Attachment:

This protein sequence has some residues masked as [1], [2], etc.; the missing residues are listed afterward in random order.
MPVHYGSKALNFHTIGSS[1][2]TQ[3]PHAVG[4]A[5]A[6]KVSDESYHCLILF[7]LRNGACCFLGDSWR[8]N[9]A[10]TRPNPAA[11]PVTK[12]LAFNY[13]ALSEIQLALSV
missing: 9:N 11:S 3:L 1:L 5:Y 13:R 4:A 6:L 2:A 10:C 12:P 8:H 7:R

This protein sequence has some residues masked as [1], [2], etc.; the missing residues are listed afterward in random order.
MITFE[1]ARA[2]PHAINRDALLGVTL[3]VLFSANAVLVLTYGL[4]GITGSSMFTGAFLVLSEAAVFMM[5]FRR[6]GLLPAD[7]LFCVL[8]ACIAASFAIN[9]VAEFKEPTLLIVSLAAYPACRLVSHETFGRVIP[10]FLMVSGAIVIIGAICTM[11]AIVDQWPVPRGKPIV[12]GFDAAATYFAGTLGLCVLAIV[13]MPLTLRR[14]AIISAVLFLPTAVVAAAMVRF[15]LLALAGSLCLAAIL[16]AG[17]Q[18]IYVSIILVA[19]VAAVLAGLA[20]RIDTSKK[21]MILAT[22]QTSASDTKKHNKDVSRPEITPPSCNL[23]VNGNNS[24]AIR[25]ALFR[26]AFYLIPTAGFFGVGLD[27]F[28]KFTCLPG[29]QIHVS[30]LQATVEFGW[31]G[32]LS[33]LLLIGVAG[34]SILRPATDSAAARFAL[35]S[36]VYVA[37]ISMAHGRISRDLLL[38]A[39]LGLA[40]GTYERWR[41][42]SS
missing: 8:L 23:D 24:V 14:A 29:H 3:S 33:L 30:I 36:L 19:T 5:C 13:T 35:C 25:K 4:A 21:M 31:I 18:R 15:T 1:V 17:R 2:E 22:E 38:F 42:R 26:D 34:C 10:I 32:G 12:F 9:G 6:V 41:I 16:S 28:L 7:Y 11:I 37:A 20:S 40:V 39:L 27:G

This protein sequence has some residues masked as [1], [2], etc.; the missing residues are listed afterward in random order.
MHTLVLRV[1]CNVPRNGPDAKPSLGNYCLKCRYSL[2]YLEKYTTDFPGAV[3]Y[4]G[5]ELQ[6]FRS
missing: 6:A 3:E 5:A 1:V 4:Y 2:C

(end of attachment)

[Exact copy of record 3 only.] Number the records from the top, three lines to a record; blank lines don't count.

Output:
This protein sequence has some residues masked as [1], [2], etc.; the missing residues are listed afterward in random order.
MHTLVLRV[1]CNVPRNGPDAKPSLGNYCLKCRYSL[2]YLEKYTTDFPGAV[3]Y[4]G[5]ELQ[6]FRS
missing: 6:A 3:E 5:A 1:V 4:Y 2:C